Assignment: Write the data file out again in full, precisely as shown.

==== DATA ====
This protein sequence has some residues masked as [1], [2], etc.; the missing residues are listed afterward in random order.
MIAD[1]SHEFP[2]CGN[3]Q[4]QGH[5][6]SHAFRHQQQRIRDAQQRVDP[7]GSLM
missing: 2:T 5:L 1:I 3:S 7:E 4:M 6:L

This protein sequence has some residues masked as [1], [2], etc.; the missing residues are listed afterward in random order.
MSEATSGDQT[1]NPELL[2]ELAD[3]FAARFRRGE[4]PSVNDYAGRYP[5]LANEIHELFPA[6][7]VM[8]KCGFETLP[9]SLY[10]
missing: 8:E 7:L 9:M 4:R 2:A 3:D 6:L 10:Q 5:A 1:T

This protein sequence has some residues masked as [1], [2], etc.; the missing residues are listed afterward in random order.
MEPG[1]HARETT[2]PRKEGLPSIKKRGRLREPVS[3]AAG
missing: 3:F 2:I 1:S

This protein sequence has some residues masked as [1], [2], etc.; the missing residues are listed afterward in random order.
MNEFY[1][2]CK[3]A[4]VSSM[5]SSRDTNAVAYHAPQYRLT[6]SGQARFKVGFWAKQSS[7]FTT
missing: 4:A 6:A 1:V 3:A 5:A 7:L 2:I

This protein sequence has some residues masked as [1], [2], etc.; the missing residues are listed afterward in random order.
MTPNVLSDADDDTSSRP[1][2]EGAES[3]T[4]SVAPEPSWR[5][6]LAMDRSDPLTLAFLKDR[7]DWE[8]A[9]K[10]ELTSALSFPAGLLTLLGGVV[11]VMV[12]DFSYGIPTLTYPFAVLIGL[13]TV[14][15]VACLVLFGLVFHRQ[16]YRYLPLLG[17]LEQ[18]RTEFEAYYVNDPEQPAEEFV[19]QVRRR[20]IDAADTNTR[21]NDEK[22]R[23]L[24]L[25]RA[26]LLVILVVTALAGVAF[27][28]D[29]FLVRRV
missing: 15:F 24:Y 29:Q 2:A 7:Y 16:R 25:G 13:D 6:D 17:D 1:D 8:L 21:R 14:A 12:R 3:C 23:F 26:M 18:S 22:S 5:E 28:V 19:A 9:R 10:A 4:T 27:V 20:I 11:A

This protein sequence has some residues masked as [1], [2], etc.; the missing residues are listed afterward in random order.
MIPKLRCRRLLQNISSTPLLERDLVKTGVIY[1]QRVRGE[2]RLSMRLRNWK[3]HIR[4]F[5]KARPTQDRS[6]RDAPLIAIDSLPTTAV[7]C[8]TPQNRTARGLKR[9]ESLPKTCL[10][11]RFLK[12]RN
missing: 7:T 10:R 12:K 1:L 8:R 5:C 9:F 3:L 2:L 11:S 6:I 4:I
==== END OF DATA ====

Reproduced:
This protein sequence has some residues masked as [1], [2], etc.; the missing residues are listed afterward in random order.
MIAD[1]SHEFP[2]CGN[3]Q[4]QGH[5][6]SHAFRHQQQRIRDAQQRVDP[7]GSLM
missing: 2:T 5:L 1:I 3:S 7:E 4:M 6:L

This protein sequence has some residues masked as [1], [2], etc.; the missing residues are listed afterward in random order.
MSEATSGDQT[1]NPELL[2]ELAD[3]FAARFRRGE[4]PSVNDYAGRYP[5]LANEIHELFPA[6][7]VM[8]KCGFETLP[9]SLY[10]
missing: 8:E 7:L 9:M 4:R 2:A 3:D 6:L 10:Q 5:A 1:T

This protein sequence has some residues masked as [1], [2], etc.; the missing residues are listed afterward in random order.
MEPG[1]HARETT[2]PRKEGLPSIKKRGRLREPVS[3]AAG
missing: 3:F 2:I 1:S

This protein sequence has some residues masked as [1], [2], etc.; the missing residues are listed afterward in random order.
MNEFY[1][2]CK[3]A[4]VSSM[5]SSRDTNAVAYHAPQYRLT[6]SGQARFKVGFWAKQSS[7]FTT
missing: 4:A 6:A 1:V 3:A 5:A 7:L 2:I

This protein sequence has some residues masked as [1], [2], etc.; the missing residues are listed afterward in random order.
MTPNVLSDADDDTSSRP[1][2]EGAES[3]T[4]SVAPEPSWR[5][6]LAMDRSDPLTLAFLKDR[7]DWE[8]A[9]K[10]ELTSALSFPAGLLTLLGGVV[11]VMV[12]DFSYGIPTLTYPFAVLIGL[13]TV[14][15]VACLVLFGLVFHRQ[16]YRYLPLLG[17]LEQ[18]RTEFEAYYVNDPEQPAEEFV[19]QVRRR[20]IDAADTNTR[21]NDEK[22]R[23]L[24]L[25]RA[26]LLVILVVTALAGVAF[27][28]D[29]FLVRRV
missing: 15:F 24:Y 29:Q 2:A 7:Y 16:R 25:G 13:D 6:D 17:D 1:D 8:L 21:R 14:A 12:R 3:C 23:F 26:M 18:S 22:S 5:E 28:V 19:A 9:R 10:A 4:T 27:V 20:I 11:A

This protein sequence has some residues masked as [1], [2], etc.; the missing residues are listed afterward in random order.
MIPKLRCRRLLQNISSTPLLERDLVKTGVIY[1]QRVRGE[2]RLSMRLRNWK[3]HIR[4]F[5]KARPTQDRS[6]RDAPLIAIDSLPTTAV[7]C[8]TPQNRTARGLKR[9]ESLPKTCL[10][11]RFLK[12]RN
missing: 7:T 10:R 12:K 1:L 8:R 5:C 9:F 3:L 2:L 11:S 6:I 4:I